All that was left was a few very faded greenish plywood structures with muddy pieces of Astroturf™, a scaled-down railroad crossing sign and a little crushed chapel with plastic "stained glass" inserts. The toppled sign was in even worse shape - the printed plastic covering was ripped through, showing dozens of shattered fluorescent tubes inside.

Look closely at the debris on the stairs: empty chemical carboys, beer cans and cigarette butts. We're not the first ones to pay a visit! Inside we found an old white toilet, old pizza coupons and Christmas wrap; a broken shower stall door, and an old Dukane™ tube PA system, far too heavy and ungainly for even die-hard scavengers to pull up the litter-strewn steps.

NOTE: If you're planning a scavenger hunt to the old Gob, you may want to reconsider. We've been told by local residents that the motel wreckage is now under tight surveillance by the police and Sheriff's Departments. Frankly, the wreckage site is pretty dangerous - there's lots of loose footing, broken glass, sharp metal and rusty objects. Don't say we didn't warn you!

A Revelation

6/12/02 - We received some new background information today on the Gobbler from Carol O'Neil, a member of the Johnson Creek, WI village board. As a resident of the town, she had some interesting revelations on the property's history:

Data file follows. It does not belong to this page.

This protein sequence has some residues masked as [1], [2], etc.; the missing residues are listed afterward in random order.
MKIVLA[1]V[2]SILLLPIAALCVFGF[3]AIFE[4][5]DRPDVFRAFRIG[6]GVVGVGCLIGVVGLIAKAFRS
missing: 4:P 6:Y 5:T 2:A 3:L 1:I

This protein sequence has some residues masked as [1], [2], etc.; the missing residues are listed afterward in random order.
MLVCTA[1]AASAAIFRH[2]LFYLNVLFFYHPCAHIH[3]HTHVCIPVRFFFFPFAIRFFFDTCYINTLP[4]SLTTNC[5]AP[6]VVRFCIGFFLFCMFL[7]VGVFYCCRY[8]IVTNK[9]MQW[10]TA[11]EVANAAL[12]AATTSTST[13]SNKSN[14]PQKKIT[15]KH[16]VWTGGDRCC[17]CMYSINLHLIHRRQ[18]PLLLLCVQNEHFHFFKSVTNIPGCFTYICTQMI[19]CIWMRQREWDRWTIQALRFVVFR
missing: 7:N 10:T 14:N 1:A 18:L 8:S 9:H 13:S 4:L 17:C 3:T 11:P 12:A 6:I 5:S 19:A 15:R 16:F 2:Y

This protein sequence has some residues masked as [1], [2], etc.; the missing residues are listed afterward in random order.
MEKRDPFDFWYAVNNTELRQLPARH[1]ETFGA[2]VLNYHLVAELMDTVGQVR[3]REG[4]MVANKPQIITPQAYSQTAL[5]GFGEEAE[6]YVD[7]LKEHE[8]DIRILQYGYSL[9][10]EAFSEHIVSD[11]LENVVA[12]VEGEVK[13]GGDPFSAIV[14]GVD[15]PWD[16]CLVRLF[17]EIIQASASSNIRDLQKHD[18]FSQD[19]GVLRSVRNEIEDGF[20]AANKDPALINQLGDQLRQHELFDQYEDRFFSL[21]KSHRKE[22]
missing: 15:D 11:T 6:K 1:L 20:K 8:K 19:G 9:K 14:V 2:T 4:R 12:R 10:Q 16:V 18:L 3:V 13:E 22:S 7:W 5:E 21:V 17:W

The restaurant has been opened and closed many times in the years since the original restaurant closed. (I think 6 times.) As of today, no one has applied to maintain the liquor license for the facility. The hotel was burned down just before Christmas by [the Johnson Creek] fire department. There are plans for a business subdivision in that area. There is supposed to be a Baymont Hotel built on the lower part of the hill. According to a valuable and reliable source, there is no tunnel between the hotel and the restaurant but I guess Mr. Hartwig had an idea to put a tram - such as those at ski hill, between the two buildings. This never happened. The parking a park and ride built by the DOT as part of the current construction project."
Our thanks to Carol O'Neil for providing this information.

Where's The Eyeball Railing?

But the real mystery is - what happened to that "eyeball" railing? We should all be watching Ebay to see if some poor sucker tries to sell it.

Passion Pit

Before and after: (At top image from a 1960's Gobbler Motel promotional booklet) This, sadly, is all that remained of the Motel back in May 2002.

While the distinctive turtle-shaped roof of the restaurant is still visible down the hill in the distance, all that's left on the hill are shadows and hollows on the concrete foundation. Although the picture at top is an artist's rendering of one of the Gobbler's "Passion Pits," the actual room layout is still clear, and all a devoted Gobbler fan can do is drop to the concrete and sob...

Last Look Up The Hill

A last view of the motel, taken in October 2001 during construction season in Johnson Creek. Note the two white satellite dishes at center left, and the Century 21™ office visible next to the telephone pole.